It’s sad because as someone born and raised in Phoenix I love living in State 48 but Phoenix really only offers a good lifestyle for one particular demographic of people (middle to upper class white conservative suburbanites with families). If you stray from any of those it’s hard to find Phoenix appealing and it’s hard to justify living here. Arguably the big reason why Phoenix suffers from brain drain. Cities should be diverse with housing options and its residents rather than segregated and pander to a small subsection of the population.
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Old 10-30-2018, 11:47 PM
 
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Great points! To clarify, I meant places/destinations for a more conservative millennial in pursuit of the nuclear family, and definitely less of the type who treasures self exploration/farmer's markets.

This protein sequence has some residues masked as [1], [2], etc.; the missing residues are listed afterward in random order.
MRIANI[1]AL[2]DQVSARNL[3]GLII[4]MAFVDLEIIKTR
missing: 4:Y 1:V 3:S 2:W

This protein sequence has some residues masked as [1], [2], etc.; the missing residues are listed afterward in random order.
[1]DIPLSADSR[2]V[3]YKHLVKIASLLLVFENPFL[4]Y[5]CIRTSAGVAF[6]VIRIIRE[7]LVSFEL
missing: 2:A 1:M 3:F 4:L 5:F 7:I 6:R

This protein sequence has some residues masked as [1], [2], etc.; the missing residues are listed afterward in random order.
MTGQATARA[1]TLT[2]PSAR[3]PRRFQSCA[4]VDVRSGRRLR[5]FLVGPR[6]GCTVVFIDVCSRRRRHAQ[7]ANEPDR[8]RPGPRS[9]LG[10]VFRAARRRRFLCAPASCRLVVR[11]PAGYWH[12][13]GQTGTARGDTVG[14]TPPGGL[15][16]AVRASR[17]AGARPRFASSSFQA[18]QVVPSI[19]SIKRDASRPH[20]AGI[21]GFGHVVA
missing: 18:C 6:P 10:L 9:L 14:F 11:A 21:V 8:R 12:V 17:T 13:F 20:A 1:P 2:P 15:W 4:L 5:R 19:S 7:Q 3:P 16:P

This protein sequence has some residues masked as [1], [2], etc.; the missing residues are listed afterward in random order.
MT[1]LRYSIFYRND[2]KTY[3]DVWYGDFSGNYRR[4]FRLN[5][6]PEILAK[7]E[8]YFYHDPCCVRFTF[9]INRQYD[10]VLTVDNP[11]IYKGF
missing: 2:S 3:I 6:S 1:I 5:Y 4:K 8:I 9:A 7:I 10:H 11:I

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Old 10-30-2018, 11:51 PM
 
647 posts, read 309,593 times
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Honolulu
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Old 10-31-2018, 12:24 AM
 
Location: Western Asia
3,187 posts, read 1,441,279 times
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Quote:
Originally Posted by inquireoncities View Post
Southern California traffic is through the roof, home ownership (and renting) is unattainable for most, and there's a multitude of political hot buttons...

Which metro area/city provides the most direct band-aid to the problems faced by young people in Southern California? Where should they flee in hopes of attaining the American Dream? Is it Phoenix? Dallas, or some other place?